If you have ever actually seen The Karate Kid, you will know that Johnny is the bully from the rival dojo who “sweeps the leg” to injury Ralph Macchio’s character.

This describes perfectly how I felt yesterday afternoon watching my eldest play.  We has just come back from church and Z was playing with her stuffed animals.  She placed Spot, her favorite animal in “jail”.   I asked her what Spot had done to land himself in the clink.

She replied, “He didn’t do anything wrong, Mommy.  He was just telling people about Jesus.”

Then she stage whispered conspiratorially at her sister, “Baby Bird, if you tell people about Jesus, they may not like it, and you may end up in jail.”

True words kid, true words.

However;  I find it really disturbing that playing out this scenario, my daughter picked for herself the role of Roman Centurion rather than Early Church Martyr.   I think she may have come down on the wrong side of history on this one.

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We went back over her Sunday School lesson emphasizing that it is a noble thing to be persecuted for your faith, but I am not sure at four she is ready to appreciate this truth.  I did hear her tell her sister later, “You might end up in jail for it, but you should probably tell people about Jesus anyways.”

At least this is a step away from being the jailer.

 

A Letter to Boogie

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Dearest Boogie,

I remember the day you came into our lives.  You crept so timid, and hungry into our back yard.   I thought you were a puppy because you were so small, and I thought you were brown because you were so dirty.     We fed you and cleaned you and you became part of our family.

I remember you first trip to the vet when they said, “She has heartworms.  It is going to be expensive to treat,” and we said, “FIX THE DOG.”

Remember the trip to the Grand Canyon with Mommy and Daddy?   Not every dog gets to go to the Grand Canyon.     We took you with us everywhere and I will never regret that time spent with you.

I remember your second trip to the vet when they reminded us that you could get pregnant, and we said, “FIX THE DOG.”

Remember all the things you destroyed?   Those three sets of blinds weren’t too bad, but that garage door was expensive.  How did you eat the wiring out of the wall?  I don’t know how you destroyed a metal panel from your kennel, but you managed handily.  Oh, and thanks for destroying the curtains, downstairs door and carpet at mom’s house.   That was a nice check I had to write.

That is nothing compared to your capacity to hoard hidden foodstuffs.  Remember taking that whole loaf of garlic bread off the counter?  You hid it in Daddy’s closet and he called it your “Strategic Garlic Bread Reserve”.  That wasn’t quite as bad as the time I had a ten pound sack of raw chicken thawing in the sink and came home to NO chicken.    I found raw cutlets shoved under pillows and in laundry hampers for an unfortunately long time.     I was really amazed that you learned how to open the dishwasher so you could use it as a ladder to the countertop.  You were such a smart dog.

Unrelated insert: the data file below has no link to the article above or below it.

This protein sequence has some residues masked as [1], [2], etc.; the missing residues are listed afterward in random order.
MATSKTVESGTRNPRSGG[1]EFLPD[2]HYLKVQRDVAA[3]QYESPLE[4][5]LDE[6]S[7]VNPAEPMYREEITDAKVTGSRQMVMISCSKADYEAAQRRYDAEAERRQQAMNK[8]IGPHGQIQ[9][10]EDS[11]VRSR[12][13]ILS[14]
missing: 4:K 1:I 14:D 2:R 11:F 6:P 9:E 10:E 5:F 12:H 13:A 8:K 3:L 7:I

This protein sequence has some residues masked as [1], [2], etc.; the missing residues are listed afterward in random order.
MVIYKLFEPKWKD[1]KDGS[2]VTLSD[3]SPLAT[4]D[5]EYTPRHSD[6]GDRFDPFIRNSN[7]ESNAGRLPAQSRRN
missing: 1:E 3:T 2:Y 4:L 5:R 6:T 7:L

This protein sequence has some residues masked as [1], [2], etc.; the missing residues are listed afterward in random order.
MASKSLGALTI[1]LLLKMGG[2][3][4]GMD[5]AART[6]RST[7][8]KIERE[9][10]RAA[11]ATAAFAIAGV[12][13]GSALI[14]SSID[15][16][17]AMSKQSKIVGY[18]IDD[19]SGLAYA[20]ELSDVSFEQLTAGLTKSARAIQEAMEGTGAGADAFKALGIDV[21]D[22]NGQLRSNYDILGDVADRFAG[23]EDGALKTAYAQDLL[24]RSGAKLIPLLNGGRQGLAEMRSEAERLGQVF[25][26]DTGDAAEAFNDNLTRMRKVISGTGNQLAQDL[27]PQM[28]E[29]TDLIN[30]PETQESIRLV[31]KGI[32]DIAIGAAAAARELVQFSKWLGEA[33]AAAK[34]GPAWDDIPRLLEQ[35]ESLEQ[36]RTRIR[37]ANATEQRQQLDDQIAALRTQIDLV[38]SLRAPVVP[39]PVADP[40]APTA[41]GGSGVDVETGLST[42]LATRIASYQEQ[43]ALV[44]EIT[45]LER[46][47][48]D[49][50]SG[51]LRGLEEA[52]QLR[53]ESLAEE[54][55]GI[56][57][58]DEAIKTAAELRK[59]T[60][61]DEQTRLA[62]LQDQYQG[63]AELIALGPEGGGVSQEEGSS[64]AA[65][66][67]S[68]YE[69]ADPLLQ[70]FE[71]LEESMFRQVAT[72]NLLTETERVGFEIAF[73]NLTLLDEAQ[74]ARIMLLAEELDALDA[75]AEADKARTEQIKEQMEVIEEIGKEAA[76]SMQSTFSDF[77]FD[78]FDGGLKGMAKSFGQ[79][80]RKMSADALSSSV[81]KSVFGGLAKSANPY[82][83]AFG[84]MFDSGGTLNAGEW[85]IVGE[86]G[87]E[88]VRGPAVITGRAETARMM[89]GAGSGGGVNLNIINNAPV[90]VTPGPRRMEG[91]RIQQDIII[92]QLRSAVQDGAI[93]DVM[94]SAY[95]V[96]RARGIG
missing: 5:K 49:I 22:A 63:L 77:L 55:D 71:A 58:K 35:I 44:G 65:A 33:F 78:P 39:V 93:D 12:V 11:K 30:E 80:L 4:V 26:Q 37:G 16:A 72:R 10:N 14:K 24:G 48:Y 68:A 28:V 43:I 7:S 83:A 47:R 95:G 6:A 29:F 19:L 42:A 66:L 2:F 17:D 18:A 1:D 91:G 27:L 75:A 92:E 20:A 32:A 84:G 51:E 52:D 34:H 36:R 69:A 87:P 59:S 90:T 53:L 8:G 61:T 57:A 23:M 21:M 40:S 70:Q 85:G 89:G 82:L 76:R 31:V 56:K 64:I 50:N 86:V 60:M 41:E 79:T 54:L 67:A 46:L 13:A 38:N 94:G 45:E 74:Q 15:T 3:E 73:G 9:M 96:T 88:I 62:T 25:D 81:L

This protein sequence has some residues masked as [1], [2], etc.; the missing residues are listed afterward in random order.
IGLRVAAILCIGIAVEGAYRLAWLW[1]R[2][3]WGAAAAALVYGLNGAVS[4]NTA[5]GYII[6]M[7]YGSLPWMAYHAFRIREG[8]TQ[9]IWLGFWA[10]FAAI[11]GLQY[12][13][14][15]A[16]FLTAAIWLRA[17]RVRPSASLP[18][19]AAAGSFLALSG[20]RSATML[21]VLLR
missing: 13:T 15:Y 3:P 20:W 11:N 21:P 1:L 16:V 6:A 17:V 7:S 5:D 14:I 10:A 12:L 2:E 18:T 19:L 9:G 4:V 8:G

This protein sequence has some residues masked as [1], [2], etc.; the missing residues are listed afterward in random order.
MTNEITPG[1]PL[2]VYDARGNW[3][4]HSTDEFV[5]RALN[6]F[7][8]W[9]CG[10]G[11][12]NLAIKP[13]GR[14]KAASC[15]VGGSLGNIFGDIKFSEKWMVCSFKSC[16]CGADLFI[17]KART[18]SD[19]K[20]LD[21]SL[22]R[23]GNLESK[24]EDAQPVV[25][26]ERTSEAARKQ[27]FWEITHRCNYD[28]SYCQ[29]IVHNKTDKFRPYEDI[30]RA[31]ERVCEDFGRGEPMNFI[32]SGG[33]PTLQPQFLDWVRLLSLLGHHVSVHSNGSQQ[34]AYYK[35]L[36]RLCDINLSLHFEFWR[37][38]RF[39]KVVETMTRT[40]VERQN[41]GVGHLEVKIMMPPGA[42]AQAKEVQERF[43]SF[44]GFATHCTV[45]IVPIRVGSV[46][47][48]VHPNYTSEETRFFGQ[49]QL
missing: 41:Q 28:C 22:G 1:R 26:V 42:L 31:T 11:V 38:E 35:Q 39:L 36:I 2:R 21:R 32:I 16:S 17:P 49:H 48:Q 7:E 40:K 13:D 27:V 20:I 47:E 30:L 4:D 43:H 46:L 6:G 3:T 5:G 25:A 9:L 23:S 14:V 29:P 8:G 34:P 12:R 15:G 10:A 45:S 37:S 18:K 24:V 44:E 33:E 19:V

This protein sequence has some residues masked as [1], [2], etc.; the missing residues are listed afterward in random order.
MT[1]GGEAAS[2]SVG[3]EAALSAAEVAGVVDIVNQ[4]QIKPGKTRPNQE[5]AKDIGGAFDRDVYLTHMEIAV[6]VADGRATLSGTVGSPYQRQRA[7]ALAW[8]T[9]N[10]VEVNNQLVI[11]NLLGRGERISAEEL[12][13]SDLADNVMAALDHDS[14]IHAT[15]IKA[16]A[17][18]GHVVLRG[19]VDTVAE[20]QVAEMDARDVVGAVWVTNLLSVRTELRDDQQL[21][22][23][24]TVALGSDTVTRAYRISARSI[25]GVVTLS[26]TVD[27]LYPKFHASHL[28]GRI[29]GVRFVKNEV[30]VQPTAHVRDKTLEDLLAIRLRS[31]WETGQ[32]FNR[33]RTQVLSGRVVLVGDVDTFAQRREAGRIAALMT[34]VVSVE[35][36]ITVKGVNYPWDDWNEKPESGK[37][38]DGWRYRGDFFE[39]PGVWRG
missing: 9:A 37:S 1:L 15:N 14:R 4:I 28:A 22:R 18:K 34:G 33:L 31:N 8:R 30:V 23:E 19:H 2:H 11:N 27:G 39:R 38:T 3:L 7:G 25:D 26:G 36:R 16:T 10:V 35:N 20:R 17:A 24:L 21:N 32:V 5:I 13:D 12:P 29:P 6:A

Remember how we loved you SO much that two people who swore they would never have children decided to give it a try.    Dearest girl,  I owe my second and third baby to you.   I know there were times that you were a little jealous, but you were such a good big sister.   I love how even when you were dying that you insisted on doing the stairs every night to put them to bed.

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Thank you for sticking with me through both pregnancies and cuddling me at night.   You got up with me every time I had to pee or throw-up and went with me to the bathroom.  I will never forget that kindness my love.

Remember the first time your pancreas flared six months ago?   They said, “We can give her medicine but it is going to be expensive,” and we said, “FIX THE DOG.”

I will miss giving you belly and face rubs.   I will miss feeling your beautiful silky ears.     Remember how you inspired Dr. Pepper to get his own dog and LuckyPup instantly fell in love with you and thought you were his mommy?   I don’t know how I am going to tell LuckyPup about this.   I still haven’t told your sisters.

Remember that phase before having human babies when Mommy wanted to dress you up all the time?  You were so tolerant.

You were our first baby and Daddy’s first dog, and I am pretty sure you were the best dog in the world.

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I am sorry that when they told me yesterday that it was liver cancer, that I couldn’t answer, “FIX THE DOG.”   I am sorry if you suffered a moment longer than necessary because mommy wanted to spend more time with you.   I am sorry that it has been hard for you to eat and drink for the last few days.  We just wanted to spend a few more moments with you, precious girl.  I will always appreciate that couple of days where you felt good and chased the gator like a pup and played with me again.

I know my father in heaven and I will see you again sweet puppy.  Say hi to Papa and Sammy Short Legs Daddy and all the people we love and miss.    I will be with you someday.